Public Safety

Ethanol cleanup nearly done at Dubuque County derailment site

Feb. 4 train crash caused fuel to spill into Mississippi, nearby soil

A Canadian Pacific train carrying ethanol derailed in February north of Dubuque. The accident caused ethanol to spill in
A Canadian Pacific train carrying ethanol derailed in February north of Dubuque. The accident caused ethanol to spill into the Mississippi River, but cleanup and monitoring from the incident now is nearly complete. (Charlie Schurmann/KCRG-TV9)

DUBUQUE COUNTY — Canadian Pacific Railroad is nearly done with cleanup and environmental monitoring after a Feb. 4 train derailment north of Dubuque spilled ethanol into the Mississippi River.

The derailment, still under investigation by the Federal Railroad Administration, caused three tank cars carrying ethanol to start fire and three others to slip onto the frozen river.

Railroad officials removed ethanol from 15 derailed tank cars, but some of the fuel drained into nearby soil and water. Ethanol degrades quickly in water, unlike oil, which emulsifies into tar balls or sticks to shorelines and river floors. But ethanol also can deplete oxygen dissolved in the water, hurting fish and other aquatic life.

Canadian Pacific worked with the Iowa Department of Natural Resources, U.S. Fish & Wildlife Service and the U.S. Environmental Protection Agency to set up 40 monitoring sites along the Mississippi River and on a tributary near the crash site.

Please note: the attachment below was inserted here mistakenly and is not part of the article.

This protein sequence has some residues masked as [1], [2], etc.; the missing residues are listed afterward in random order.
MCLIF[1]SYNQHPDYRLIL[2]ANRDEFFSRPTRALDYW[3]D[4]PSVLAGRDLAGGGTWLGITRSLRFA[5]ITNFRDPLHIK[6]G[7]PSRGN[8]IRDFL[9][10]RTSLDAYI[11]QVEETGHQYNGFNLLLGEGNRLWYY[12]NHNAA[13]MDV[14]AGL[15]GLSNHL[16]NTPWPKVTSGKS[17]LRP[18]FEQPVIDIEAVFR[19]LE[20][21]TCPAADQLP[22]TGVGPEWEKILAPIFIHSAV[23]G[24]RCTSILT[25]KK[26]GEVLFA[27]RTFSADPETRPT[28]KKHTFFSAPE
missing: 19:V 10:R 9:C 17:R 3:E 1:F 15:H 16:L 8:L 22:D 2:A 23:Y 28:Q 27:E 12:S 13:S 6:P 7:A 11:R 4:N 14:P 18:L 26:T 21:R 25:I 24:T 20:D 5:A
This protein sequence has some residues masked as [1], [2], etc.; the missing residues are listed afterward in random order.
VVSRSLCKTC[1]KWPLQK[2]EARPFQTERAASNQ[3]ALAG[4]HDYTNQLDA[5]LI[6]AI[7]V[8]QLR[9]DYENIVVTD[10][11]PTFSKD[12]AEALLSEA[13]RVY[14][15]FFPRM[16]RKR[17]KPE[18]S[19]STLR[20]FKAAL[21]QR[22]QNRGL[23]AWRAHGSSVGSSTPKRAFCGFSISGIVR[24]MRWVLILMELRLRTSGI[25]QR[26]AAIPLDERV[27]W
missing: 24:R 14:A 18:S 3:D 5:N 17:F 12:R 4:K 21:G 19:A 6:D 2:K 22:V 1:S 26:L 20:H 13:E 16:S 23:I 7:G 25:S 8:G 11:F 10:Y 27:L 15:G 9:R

The railroad checked the sites for ethanol and four other chemicals — benzene, ethylbenzene, toluene and xylene, said Chris Gelner, an environmental specialist in the DNR’s Manchester office. The sites also monitored dissolved oxygen.

Daily tests showed ethanol and benzene levels at the derailment site were higher than the screening standard in the days following the derailment, Gelner said. When further tests came back negative, the group shifted to weekly water monitoring.

Water testing on the tributary showed higher levels of ethanol immediately after the crash, but it tapered quickly, Gelner said.


The DNR worked with the National Oceanic and Atmospheric Administration to create a model showing how fast the pollutants could have moved downriver. Through that model, the group also tested for chemicals near Muscatine, Gelner said.

“All of that indicated no presence at Muscatine,” he said.

Throughout testing, dissolved oxygen levels were normal, Gelner said. The DNR saw no fish kills, which can happen when dissolved oxygen levels get too low. Canadian Pacific has done a survey of mussels in the river, but the DNR doesn’t have the report yet, Gelner said.

On land, the railroad excavated and removed contaminated soil near the crash site, replacing that with clean fill, Gelner said. A final report on the cleanup is expected by summer’s end.

“Canadian Pacific has actually done a very nice job,” Gelner said.

An estimated 70 percent of ethanol shipments are done by rail in the United States, which would mean there were 340,000 railcar shipments of ethanol last year, according to the Renewable Fuels Association. Most shipments happen without incident.

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